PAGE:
Heel contour and retention: Heel retention is a desirable aspect of a well fitting boot. The heel retention in ski boots is achieved through a combination of the shape of the contour inside the shell, as well as materials used in the liner to effect a good heel hold. All boot brands have different combinations of these in the various models. An often overlooked circumstance is the fact that behind the ankles, either side of the heel is where a considerable number of anatomical structures exist: The main nerve, arteries and veins as well as the tendons all pass by the heel and into the foot. For this reason it is very important that the boot fits well in this area! Not too tight, not too loose. It is important to note that for anatomical/mechanical reasons, it is sometimes impossible to keep the heel from lifting, regardless of how firm the boot is in this area. In this case, modifications can be made to help combat this problem.
Forward Lean: The amount of forward lean or angle that the boot is set on compared to the surface the skier is standing on plays a significant role in your skiing style. Thiswill be further discussed in next week's post about Flex, however, for some people the forward lean is an important consideration: People with limited amount of natural ankle flexion, or people who are just learning to ski might want less forward lean in their boots. On the other hand, skiers who are likely to be flexing their ankle a lot in their skiing action, such as bumps skiers or instructors might prefer a boot with more forward lean. There are some circumstances where the forward lean of the boot is a crucial consideration in the overall comfort and performance.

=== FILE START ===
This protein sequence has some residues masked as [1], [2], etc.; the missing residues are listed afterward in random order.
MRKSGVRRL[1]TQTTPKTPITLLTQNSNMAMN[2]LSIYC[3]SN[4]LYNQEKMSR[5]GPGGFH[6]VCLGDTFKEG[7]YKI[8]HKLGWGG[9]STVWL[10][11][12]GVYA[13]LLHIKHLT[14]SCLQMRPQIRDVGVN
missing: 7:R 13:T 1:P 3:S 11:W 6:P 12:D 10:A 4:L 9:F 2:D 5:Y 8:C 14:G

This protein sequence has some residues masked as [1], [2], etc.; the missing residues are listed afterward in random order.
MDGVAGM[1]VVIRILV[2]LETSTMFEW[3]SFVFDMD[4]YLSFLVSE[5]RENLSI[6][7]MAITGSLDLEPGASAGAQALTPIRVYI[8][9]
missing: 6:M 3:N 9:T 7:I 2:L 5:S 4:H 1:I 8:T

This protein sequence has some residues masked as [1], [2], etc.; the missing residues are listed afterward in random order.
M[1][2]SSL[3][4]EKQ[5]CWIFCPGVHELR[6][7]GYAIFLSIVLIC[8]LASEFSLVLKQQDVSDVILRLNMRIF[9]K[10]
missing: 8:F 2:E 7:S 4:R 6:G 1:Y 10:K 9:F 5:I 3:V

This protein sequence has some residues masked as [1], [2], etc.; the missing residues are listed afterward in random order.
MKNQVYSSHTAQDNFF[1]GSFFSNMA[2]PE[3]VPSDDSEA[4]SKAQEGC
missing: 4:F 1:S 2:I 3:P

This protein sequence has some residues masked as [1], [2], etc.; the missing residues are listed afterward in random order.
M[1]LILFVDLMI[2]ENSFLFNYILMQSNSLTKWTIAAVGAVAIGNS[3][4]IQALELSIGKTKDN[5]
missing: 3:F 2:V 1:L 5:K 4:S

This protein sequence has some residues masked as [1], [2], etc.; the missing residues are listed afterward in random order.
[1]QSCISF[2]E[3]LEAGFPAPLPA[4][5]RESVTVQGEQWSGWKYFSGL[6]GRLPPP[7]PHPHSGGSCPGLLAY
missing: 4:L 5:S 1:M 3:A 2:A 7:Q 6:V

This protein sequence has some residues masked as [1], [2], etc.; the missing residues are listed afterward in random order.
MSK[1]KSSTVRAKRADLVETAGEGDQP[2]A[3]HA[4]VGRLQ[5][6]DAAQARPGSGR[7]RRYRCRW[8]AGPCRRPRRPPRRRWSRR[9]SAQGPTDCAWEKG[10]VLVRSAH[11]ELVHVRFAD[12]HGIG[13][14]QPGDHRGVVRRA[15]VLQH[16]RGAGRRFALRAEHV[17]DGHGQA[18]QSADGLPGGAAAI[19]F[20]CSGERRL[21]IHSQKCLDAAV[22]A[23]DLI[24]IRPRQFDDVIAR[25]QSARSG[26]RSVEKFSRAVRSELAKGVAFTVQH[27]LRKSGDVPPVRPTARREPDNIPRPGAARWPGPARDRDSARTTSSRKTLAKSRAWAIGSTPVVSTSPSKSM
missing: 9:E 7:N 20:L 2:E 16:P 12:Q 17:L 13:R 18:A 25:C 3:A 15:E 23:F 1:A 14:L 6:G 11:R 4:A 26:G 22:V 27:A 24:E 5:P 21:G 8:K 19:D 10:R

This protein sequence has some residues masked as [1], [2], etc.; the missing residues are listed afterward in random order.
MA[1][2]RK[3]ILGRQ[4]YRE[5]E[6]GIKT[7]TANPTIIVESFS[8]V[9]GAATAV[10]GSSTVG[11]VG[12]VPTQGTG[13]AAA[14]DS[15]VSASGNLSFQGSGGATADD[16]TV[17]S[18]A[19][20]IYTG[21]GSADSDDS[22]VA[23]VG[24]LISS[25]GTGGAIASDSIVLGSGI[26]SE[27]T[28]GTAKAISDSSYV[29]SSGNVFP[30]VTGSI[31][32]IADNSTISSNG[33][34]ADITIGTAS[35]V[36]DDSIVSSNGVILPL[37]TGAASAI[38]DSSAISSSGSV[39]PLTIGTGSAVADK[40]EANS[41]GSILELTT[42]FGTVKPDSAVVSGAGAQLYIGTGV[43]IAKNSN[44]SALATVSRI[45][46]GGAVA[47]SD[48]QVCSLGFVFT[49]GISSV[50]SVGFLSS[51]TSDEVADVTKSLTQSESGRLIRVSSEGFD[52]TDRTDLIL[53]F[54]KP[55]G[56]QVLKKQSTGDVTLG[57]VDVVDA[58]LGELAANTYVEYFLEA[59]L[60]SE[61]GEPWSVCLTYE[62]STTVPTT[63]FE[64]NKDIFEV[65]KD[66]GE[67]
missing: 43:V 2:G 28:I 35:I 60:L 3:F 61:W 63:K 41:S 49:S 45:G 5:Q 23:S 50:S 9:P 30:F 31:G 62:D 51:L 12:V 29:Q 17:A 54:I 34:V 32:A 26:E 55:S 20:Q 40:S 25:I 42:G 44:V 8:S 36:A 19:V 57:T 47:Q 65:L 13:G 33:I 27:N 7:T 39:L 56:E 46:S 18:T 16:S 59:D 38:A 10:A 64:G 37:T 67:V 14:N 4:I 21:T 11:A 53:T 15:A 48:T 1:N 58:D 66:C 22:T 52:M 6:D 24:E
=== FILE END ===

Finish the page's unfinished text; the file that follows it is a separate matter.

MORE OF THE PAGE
Upper Cuff Volume: Narrow, slimmer-legged people require boots with less volume in the upper cuff and/or more padding. People with wider, more voluminous calves/lower legs often require lower cuffed, wider fitting boots in that area.
Boots can easily be modified to provide extra padding or more room around the calf area provided that the overall starting shape is within acceptable limits.
Tune in next week for our article on understanding ski boot flex.